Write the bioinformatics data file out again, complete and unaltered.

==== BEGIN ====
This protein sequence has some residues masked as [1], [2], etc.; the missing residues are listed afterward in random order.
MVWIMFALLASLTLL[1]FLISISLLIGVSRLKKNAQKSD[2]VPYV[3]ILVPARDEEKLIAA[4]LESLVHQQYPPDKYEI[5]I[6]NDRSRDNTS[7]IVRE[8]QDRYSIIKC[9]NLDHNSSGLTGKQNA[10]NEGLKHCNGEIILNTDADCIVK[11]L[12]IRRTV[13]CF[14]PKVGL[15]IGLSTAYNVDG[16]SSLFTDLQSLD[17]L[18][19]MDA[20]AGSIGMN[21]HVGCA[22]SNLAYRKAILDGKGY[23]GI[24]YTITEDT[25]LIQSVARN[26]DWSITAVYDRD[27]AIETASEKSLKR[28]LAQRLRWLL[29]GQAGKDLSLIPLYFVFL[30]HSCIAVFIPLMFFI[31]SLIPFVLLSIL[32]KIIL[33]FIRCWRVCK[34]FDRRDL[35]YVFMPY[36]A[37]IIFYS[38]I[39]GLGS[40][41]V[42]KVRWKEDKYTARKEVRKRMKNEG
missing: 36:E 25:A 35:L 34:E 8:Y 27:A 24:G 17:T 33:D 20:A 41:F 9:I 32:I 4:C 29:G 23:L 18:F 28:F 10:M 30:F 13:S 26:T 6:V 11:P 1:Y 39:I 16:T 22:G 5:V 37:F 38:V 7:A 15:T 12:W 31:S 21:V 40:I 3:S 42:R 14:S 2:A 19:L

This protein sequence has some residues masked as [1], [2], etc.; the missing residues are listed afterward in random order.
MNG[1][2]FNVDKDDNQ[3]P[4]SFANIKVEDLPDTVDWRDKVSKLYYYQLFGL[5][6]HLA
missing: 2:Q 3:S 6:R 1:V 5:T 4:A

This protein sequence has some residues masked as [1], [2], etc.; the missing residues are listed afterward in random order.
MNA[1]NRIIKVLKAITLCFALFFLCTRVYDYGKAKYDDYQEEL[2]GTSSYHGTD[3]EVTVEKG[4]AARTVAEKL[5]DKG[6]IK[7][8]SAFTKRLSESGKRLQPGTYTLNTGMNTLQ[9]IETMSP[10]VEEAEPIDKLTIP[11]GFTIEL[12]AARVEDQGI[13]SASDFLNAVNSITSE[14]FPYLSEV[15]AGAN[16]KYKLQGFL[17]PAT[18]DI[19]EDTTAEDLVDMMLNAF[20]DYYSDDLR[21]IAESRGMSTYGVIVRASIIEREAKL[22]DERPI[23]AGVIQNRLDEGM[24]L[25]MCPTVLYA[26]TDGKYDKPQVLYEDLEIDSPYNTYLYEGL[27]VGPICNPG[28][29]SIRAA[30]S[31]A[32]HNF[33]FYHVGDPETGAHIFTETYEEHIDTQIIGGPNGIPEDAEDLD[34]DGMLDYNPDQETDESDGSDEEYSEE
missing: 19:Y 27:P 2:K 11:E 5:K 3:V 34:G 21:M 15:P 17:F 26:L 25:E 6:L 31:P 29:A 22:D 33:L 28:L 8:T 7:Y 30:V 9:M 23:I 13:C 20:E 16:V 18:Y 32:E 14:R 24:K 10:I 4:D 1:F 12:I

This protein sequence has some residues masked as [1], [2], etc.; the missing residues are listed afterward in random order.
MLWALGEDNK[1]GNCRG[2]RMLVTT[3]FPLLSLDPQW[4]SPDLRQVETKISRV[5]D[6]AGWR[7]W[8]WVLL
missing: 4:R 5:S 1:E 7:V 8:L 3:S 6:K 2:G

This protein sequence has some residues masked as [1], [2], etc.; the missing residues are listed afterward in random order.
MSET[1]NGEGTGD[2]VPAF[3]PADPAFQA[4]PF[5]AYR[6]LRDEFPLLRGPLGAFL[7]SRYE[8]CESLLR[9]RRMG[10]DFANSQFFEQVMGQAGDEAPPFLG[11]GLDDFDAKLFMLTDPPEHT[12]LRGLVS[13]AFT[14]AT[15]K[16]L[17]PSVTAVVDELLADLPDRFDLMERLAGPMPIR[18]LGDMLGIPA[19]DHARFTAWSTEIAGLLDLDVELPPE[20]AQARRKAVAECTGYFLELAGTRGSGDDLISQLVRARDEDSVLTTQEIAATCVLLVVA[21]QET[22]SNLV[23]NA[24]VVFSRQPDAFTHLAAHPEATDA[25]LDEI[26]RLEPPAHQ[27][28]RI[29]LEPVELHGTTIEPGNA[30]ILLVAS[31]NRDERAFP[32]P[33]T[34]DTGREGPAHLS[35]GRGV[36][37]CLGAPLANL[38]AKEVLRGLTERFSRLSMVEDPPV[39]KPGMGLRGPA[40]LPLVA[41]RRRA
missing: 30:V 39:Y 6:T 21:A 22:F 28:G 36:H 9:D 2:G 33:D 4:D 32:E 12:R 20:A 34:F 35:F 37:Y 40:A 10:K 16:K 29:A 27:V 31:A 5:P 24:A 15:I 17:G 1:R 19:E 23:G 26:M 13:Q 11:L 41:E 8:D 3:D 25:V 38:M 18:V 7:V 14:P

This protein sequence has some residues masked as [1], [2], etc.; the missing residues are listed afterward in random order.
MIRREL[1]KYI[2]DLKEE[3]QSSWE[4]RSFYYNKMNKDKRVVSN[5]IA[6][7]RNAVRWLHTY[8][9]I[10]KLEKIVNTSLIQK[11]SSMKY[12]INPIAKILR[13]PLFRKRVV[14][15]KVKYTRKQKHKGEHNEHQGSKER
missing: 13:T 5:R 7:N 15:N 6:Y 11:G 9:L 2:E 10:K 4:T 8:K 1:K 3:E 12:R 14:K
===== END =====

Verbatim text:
This protein sequence has some residues masked as [1], [2], etc.; the missing residues are listed afterward in random order.
MVWIMFALLASLTLL[1]FLISISLLIGVSRLKKNAQKSD[2]VPYV[3]ILVPARDEEKLIAA[4]LESLVHQQYPPDKYEI[5]I[6]NDRSRDNTS[7]IVRE[8]QDRYSIIKC[9]NLDHNSSGLTGKQNA[10]NEGLKHCNGEIILNTDADCIVK[11]L[12]IRRTV[13]CF[14]PKVGL[15]IGLSTAYNVDG[16]SSLFTDLQSLD[17]L[18][19]MDA[20]AGSIGMN[21]HVGCA[22]SNLAYRKAILDGKGY[23]GI[24]YTITEDT[25]LIQSVARN[26]DWSITAVYDRD[27]AIETASEKSLKR[28]LAQRLRWLL[29]GQAGKDLSLIPLYFVFL[30]HSCIAVFIPLMFFI[31]SLIPFVLLSIL[32]KIIL[33]FIRCWRVCK[34]FDRRDL[35]YVFMPY[36]A[37]IIFYS[38]I[39]GLGS[40][41]V[42]KVRWKEDKYTARKEVRKRMKNEG
missing: 36:E 25:A 35:L 34:E 8:Y 27:A 24:G 17:T 33:D 20:A 41:F 9:I 32:I 4:C 29:G 23:L 18:F 28:F 10:M 30:F 13:S 26:T 6:V 11:P 1:Y 39:I 16:T 22:G 5:V 37:F 38:V 7:A 15:T 12:W 31:S 21:V 40:I 3:S 42:R 14:S 2:A 19:L

This protein sequence has some residues masked as [1], [2], etc.; the missing residues are listed afterward in random order.
MNG[1][2]FNVDKDDNQ[3]P[4]SFANIKVEDLPDTVDWRDKVSKLYYYQLFGL[5][6]HLA
missing: 2:Q 3:S 6:R 1:V 5:T 4:A

This protein sequence has some residues masked as [1], [2], etc.; the missing residues are listed afterward in random order.
MNA[1]NRIIKVLKAITLCFALFFLCTRVYDYGKAKYDDYQEEL[2]GTSSYHGTD[3]EVTVEKG[4]AARTVAEKL[5]DKG[6]IK[7][8]SAFTKRLSESGKRLQPGTYTLNTGMNTLQ[9]IETMSP[10]VEEAEPIDKLTIP[11]GFTIEL[12]AARVEDQGI[13]SASDFLNAVNSITSE[14]FPYLSEV[15]AGAN[16]KYKLQGFL[17]PAT[18]DI[19]EDTTAEDLVDMMLNAF[20]DYYSDDLR[21]IAESRGMSTYGVIVRASIIEREAKL[22]DERPI[23]AGVIQNRLDEGM[24]L[25]MCPTVLYA[26]TDGKYDKPQVLYEDLEIDSPYNTYLYEGL[27]VGPICNPG[28][29]SIRAA[30]S[31]A[32]HNF[33]FYHVGDPETGAHIFTETYEEHIDTQIIGGPNGIPEDAEDLD[34]DGMLDYNPDQETDESDGSDEEYSEE
missing: 19:Y 27:P 2:K 11:E 5:K 3:V 34:G 21:M 15:P 17:F 26:L 25:E 6:L 31:P 29:A 22:D 33:L 28:L 8:T 7:Y 30:V 9:M 23:I 13:C 20:E 16:V 18:Y 32:E 14:R 24:K 10:I 4:D 1:F 12:I

This protein sequence has some residues masked as [1], [2], etc.; the missing residues are listed afterward in random order.
MLWALGEDNK[1]GNCRG[2]RMLVTT[3]FPLLSLDPQW[4]SPDLRQVETKISRV[5]D[6]AGWR[7]W[8]WVLL
missing: 4:R 5:S 1:E 7:V 8:L 3:S 6:K 2:G

This protein sequence has some residues masked as [1], [2], etc.; the missing residues are listed afterward in random order.
MSET[1]NGEGTGD[2]VPAF[3]PADPAFQA[4]PF[5]AYR[6]LRDEFPLLRGPLGAFL[7]SRYE[8]CESLLR[9]RRMG[10]DFANSQFFEQVMGQAGDEAPPFLG[11]GLDDFDAKLFMLTDPPEHT[12]LRGLVS[13]AFT[14]AT[15]K[16]L[17]PSVTAVVDELLADLPDRFDLMERLAGPMPIR[18]LGDMLGIPA[19]DHARFTAWSTEIAGLLDLDVELPPE[20]AQARRKAVAECTGYFLELAGTRGSGDDLISQLVRARDEDSVLTTQEIAATCVLLVVA[21]QET[22]SNLV[23]NA[24]VVFSRQPDAFTHLAAHPEATDA[25]LDEI[26]RLEPPAHQ[27][28]RI[29]LEPVELHGTTIEPGNA[30]ILLVAS[31]NRDERAFP[32]P[33]T[34]DTGREGPAHLS[35]GRGV[36][37]CLGAPLANL[38]AKEVLRGLTERFSRLSMVEDPPV[39]KPGMGLRGPA[40]LPLVA[41]RRRA
missing: 30:V 39:Y 6:T 21:A 22:F 28:G 36:H 9:D 2:G 33:D 4:D 32:E 12:R 20:A 34:F 35:F 37:Y 40:A 10:K 16:K 29:A 27:V 31:A 5:P 24:A 15:I 17:G 1:R 19:E 23:G 26:M 13:Q 11:L 41:E 8:D 3:D 25:V 38:M 18:V 7:V 14:P

This protein sequence has some residues masked as [1], [2], etc.; the missing residues are listed afterward in random order.
MIRREL[1]KYI[2]DLKEE[3]QSSWE[4]RSFYYNKMNKDKRVVSN[5]IA[6][7]RNAVRWLHTY[8][9]I[10]KLEKIVNTSLIQK[11]SSMKY[12]INPIAKILR[13]PLFRKRVV[14][15]KVKYTRKQKHKGEHNEHQGSKER
missing: 13:T 5:R 7:N 15:N 6:Y 11:G 9:L 2:E 10:K 4:T 8:K 1:K 3:E 12:R 14:K